Stomatal behaviour plays an important role in plants’ response to environmental stress. This study documents the differences in drought tolerance at leaf and stomatal level of two drought susceptible pulses – black gram and green gram. Genotypic variability has been observed in both the pulses and between the two crops, green gram was found to be affected to a greater extent than black gram. Findings of this study will be useful for future breeding programs aimed to improve drought resistance in black gram and green gram.

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Published online 03 August 2015
Genetic approaches to enhancing nitrogen-use efficiency (NUE) in cereals: challenges and future directions 
Trevor Garnett, Darren Plett, Sigrid Heuer and Mamoru Okamoto

Australian farmers apply large amounts of nitrogen fertiliser to cereal crops to achieve high yields and maintain grain quality. The use of this applied nitrogen fertiliser by cereals is poor, and leads to economic losses and environmental problems. This review details the problem in an Australian context and details genetic approaches to improve the use of nitrogen fertiliser by cereal plants.

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blank image Functional Plant Biology
Volume 42 Number 9 2015

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Descriptive Table of Contents 
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What drives fruit growth? 
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Robert C. O. Okello , Ep Heuvelink , Pieter H. B. de Visser , Paul C. Struik and Leo F. M. Marcelis
pp. 817-827

Although plant growth through aggregation of number and size of tissues and organs seems straightforward, the cellular basis of fruit growth is still unresolved. We argue that (1) the positive correlation between cell number and fruit size does not imply a causal relationship, and (2) fruit growth is regulated by a global protein through cell autonomous and noncell autonomous mechanisms. We propose that fruit size can be manipulated via genes regulating cell division or cell expansion.


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A thermodynamic analysis of the feasibility of water secretion into xylem vessels against a water potential gradient 
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Lars H. Wegner
pp. 828-835

The energetic aspects of water secretion into root xylem vessels by cotransport with salts were analysed by assuming water transport to be ‘energetically uphill’ and associated with a free energy gain of water. This paper shows that despite considerable energy costs, root respiration and H+-ATPase activity could drive secondary active water transport. This may contribute to the generation of root pressure, embolism repair and water ascent in trees.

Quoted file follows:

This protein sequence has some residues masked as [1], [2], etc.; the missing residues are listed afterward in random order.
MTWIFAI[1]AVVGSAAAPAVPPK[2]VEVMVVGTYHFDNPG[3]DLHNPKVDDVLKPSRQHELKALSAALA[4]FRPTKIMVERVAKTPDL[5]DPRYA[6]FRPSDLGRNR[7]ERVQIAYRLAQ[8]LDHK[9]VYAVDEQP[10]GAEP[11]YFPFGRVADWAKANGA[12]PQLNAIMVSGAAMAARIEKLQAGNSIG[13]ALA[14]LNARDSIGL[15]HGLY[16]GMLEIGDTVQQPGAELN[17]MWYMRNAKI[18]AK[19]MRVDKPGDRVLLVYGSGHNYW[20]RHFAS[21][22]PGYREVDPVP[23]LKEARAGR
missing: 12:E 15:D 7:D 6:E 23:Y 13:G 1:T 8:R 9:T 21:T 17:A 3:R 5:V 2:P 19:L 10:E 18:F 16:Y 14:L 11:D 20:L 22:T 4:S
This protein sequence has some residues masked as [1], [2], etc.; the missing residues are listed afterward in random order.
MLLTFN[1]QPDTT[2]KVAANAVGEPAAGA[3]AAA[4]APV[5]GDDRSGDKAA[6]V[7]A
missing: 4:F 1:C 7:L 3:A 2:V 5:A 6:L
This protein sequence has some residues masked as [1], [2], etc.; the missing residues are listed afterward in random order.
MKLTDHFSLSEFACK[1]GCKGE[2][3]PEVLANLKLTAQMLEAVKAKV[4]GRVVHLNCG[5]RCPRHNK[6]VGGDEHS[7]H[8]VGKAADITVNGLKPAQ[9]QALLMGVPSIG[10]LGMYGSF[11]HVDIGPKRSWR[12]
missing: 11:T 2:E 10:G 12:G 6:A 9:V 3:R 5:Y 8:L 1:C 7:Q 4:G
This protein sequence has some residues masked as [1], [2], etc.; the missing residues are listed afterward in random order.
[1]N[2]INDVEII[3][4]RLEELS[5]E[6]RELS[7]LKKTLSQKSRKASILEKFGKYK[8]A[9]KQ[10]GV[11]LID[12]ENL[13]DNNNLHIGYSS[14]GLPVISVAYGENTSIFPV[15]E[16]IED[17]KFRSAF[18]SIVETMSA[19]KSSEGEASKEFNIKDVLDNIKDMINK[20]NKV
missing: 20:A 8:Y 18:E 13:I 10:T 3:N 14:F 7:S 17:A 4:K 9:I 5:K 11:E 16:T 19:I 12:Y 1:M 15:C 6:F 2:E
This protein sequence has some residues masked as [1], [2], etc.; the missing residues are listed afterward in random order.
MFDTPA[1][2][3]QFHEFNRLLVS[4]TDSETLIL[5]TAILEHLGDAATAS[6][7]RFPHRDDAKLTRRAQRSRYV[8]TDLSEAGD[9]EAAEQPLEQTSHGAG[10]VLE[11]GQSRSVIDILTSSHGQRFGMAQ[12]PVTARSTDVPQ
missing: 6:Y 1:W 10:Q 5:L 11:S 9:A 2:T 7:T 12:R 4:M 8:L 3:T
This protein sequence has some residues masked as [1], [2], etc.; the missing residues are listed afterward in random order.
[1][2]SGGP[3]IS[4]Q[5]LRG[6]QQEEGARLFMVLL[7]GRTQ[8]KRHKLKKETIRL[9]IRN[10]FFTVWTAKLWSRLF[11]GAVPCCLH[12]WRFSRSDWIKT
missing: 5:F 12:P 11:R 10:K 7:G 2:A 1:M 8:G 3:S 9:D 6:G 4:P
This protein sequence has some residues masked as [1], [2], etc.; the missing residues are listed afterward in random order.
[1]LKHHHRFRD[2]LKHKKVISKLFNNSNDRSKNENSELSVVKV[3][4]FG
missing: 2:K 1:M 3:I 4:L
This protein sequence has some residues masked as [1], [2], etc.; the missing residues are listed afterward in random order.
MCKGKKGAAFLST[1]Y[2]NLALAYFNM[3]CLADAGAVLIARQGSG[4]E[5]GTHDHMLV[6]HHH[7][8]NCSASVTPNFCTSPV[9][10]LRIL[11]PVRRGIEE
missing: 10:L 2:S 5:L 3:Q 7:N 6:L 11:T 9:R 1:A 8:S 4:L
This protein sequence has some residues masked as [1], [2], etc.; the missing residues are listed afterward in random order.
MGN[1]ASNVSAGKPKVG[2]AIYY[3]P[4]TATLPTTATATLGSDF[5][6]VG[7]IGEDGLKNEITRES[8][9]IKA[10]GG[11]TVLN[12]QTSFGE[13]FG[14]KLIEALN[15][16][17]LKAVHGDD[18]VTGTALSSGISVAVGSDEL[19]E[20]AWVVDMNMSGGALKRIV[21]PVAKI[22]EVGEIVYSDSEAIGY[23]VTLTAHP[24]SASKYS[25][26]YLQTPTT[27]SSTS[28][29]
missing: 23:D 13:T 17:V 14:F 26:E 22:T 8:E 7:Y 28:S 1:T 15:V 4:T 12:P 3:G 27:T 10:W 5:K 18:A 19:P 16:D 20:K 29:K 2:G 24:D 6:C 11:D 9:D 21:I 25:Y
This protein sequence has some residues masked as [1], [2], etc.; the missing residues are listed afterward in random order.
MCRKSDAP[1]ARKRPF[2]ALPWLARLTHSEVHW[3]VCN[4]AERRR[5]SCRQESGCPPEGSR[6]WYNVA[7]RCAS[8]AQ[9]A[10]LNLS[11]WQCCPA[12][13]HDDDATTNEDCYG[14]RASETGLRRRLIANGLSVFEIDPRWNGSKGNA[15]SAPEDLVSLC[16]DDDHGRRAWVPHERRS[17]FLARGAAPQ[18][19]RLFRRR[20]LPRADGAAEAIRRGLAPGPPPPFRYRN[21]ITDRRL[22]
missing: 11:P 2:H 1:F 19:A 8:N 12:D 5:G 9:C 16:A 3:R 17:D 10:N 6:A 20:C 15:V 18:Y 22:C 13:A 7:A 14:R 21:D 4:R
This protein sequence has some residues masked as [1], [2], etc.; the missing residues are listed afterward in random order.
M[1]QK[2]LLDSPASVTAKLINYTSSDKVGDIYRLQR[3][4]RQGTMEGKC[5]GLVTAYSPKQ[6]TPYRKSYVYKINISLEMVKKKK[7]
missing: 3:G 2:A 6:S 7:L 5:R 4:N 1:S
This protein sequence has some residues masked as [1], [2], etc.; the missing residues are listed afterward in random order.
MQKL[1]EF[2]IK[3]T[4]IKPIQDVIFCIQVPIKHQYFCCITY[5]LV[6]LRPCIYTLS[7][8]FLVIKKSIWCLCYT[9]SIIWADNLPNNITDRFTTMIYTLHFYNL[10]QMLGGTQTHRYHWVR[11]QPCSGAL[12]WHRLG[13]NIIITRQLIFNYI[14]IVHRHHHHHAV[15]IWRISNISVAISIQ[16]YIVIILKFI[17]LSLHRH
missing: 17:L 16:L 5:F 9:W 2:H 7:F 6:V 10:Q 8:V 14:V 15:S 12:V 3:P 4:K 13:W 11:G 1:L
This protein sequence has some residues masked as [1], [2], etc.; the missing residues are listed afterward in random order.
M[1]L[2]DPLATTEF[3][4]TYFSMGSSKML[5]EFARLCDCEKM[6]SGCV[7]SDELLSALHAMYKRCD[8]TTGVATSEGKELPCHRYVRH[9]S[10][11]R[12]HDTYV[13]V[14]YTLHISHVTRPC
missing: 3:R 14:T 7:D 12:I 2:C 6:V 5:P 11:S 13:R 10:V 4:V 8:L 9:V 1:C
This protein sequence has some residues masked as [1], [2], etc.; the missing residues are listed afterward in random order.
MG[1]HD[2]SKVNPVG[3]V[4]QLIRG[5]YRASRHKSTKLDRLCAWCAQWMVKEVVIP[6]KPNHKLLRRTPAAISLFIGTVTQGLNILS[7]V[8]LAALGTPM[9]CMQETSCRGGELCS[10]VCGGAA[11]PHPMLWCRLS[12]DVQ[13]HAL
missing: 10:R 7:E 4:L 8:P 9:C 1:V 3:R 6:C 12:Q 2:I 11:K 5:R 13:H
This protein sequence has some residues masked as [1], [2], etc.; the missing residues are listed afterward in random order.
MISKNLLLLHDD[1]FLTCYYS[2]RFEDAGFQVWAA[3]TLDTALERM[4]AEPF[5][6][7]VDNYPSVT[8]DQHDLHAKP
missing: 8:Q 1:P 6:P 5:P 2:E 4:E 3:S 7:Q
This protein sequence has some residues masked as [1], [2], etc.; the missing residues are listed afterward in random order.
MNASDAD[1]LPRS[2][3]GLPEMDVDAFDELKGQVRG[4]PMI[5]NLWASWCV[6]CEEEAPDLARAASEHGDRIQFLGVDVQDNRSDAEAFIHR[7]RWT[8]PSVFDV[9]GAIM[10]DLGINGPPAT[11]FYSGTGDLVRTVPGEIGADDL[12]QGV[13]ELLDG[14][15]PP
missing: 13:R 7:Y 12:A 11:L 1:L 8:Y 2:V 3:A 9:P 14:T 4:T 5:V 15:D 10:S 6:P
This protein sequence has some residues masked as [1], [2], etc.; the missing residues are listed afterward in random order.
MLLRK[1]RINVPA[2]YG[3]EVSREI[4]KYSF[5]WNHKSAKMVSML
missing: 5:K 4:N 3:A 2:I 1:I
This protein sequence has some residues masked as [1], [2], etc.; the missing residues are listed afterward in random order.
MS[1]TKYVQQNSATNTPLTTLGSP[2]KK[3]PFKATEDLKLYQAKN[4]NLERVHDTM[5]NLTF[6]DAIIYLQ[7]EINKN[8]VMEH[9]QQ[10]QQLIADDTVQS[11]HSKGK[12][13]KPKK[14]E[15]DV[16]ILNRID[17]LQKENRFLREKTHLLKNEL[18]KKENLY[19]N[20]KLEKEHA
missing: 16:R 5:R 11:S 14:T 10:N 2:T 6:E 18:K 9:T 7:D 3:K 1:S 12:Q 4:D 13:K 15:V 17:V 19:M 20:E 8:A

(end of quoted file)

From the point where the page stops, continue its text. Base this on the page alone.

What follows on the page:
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Rising temperature may negate the stimulatory effect of rising CO2 on growth and physiology of Wollemi pine (Wollemia nobilis) 
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James D. Lewis , Nathan G. Phillips , Barry A. Logan , Renee A. Smith , Iker Aranjuelo , Steve Clarke , Catherine A. Offord , Allison Frith , Margaret Barbour , Travis Huxman and David T. Tissue
pp. 836-850

Wollemi pine, formerly widespread in Australia, has been reduced by past climate change to a remnant population and this rare species may be pushed to extinction by future climate change. We examined the impact of rising [CO2] and temperature on clonally propagated seedlings, and observed positive impacts on growth and physiology in elevated [CO2] that were generally negated by elevated temperature. The remnant wild population of Wollemi pine is susceptible to warming, which may be the most significant environmental factor determining success in a future climate.


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Optimum temperature for floral terpene emissions tracks the mean temperature of the flowering season 
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Gerard Farré-Armengol , Iolanda Filella , Joan Llusià , Ülo Niinemets and Josep Peñuelas
pp. 851-857

Flower scent plays a crucial role in pollinator attraction and is affected by environmental conditions such as temperature. We tested whether optimum temperatures for floral emissions are adapted to the temperature range during the flowering period and found that species flowering in cold seasons have lower optimum temperatures than those flowering in warm seasons. The results suggest that the flower physiology of different species is adapted to optimise emissions during their flowering period.

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High resolution imaging of maize (Zea mays) leaf temperature in the field: the key role of the regions of interest 
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Taha Jerbi , Nathalie Wuyts , Maria Angela Cane , Philippe-François Faux and Xavier Draye
pp. 858-864